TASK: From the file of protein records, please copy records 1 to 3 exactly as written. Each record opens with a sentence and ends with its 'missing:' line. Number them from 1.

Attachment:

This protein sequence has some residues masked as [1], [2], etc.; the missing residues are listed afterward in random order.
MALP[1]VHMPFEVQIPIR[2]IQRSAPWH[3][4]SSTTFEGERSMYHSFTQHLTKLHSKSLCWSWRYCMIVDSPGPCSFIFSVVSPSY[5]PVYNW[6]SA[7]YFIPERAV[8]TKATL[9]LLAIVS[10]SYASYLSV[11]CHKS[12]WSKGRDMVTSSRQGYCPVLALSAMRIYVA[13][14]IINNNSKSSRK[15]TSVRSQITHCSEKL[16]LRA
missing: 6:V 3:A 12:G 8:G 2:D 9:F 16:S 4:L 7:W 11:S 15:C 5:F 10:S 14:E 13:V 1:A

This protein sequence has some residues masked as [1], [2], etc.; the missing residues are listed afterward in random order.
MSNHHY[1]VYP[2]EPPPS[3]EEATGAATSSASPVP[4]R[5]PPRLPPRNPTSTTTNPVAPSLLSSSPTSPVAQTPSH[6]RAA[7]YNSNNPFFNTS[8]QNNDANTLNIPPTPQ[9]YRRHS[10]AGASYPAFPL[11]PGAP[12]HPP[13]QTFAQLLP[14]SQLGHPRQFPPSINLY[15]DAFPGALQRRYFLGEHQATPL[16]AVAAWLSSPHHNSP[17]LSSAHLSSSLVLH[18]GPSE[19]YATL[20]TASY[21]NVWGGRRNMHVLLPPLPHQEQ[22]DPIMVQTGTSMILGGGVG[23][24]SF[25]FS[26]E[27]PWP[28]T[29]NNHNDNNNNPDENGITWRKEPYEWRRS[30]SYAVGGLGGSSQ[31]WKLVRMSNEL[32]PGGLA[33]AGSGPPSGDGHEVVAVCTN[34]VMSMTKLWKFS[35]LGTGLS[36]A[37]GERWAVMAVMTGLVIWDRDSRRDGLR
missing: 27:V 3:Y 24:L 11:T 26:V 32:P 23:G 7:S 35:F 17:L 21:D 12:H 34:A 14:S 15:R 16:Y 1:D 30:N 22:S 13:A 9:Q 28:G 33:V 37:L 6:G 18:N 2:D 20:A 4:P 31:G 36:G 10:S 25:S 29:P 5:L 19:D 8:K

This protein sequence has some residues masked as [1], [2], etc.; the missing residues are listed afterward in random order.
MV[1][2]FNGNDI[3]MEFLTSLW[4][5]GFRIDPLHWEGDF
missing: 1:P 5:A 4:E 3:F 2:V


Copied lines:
This protein sequence has some residues masked as [1], [2], etc.; the missing residues are listed afterward in random order.
MALP[1]VHMPFEVQIPIR[2]IQRSAPWH[3][4]SSTTFEGERSMYHSFTQHLTKLHSKSLCWSWRYCMIVDSPGPCSFIFSVVSPSY[5]PVYNW[6]SA[7]YFIPERAV[8]TKATL[9]LLAIVS[10]SYASYLSV[11]CHKS[12]WSKGRDMVTSSRQGYCPVLALSAMRIYVA[13][14]IINNNSKSSRK[15]TSVRSQITHCSEKL[16]LRA
missing: 6:V 3:A 12:G 8:G 2:D 9:F 16:S 4:L 7:W 11:S 15:C 5:F 10:S 14:E 13:V 1:A

This protein sequence has some residues masked as [1], [2], etc.; the missing residues are listed afterward in random order.
MSNHHY[1]VYP[2]EPPPS[3]EEATGAATSSASPVP[4]R[5]PPRLPPRNPTSTTTNPVAPSLLSSSPTSPVAQTPSH[6]RAA[7]YNSNNPFFNTS[8]QNNDANTLNIPPTPQ[9]YRRHS[10]AGASYPAFPL[11]PGAP[12]HPP[13]QTFAQLLP[14]SQLGHPRQFPPSINLY[15]DAFPGALQRRYFLGEHQATPL[16]AVAAWLSSPHHNSP[17]LSSAHLSSSLVLH[18]GPSE[19]YATL[20]TASY[21]NVWGGRRNMHVLLPPLPHQEQ[22]DPIMVQTGTSMILGGGVG[23][24]SF[25]FS[26]E[27]PWP[28]T[29]NNHNDNNNNPDENGITWRKEPYEWRRS[30]SYAVGGLGGSSQ[31]WKLVRMSNEL[32]PGGLA[33]AGSGPPSGDGHEVVAVCTN[34]VMSMTKLWKFS[35]LGTGLS[36]A[37]GERWAVMAVMTGLVIWDRDSRRDGLR
missing: 27:V 3:Y 24:L 11:T 26:V 32:P 23:G 7:S 35:F 17:L 21:D 12:H 34:A 14:S 15:R 16:Y 1:D 30:N 22:S 13:A 9:Q 28:G 33:V 37:L 6:G 18:N 2:D 20:A 4:P 31:G 36:G 10:S 25:S 29:P 5:L 19:D 8:K

This protein sequence has some residues masked as [1], [2], etc.; the missing residues are listed afterward in random order.
MV[1][2]FNGNDI[3]MEFLTSLW[4][5]GFRIDPLHWEGDF
missing: 1:P 5:A 4:E 3:F 2:V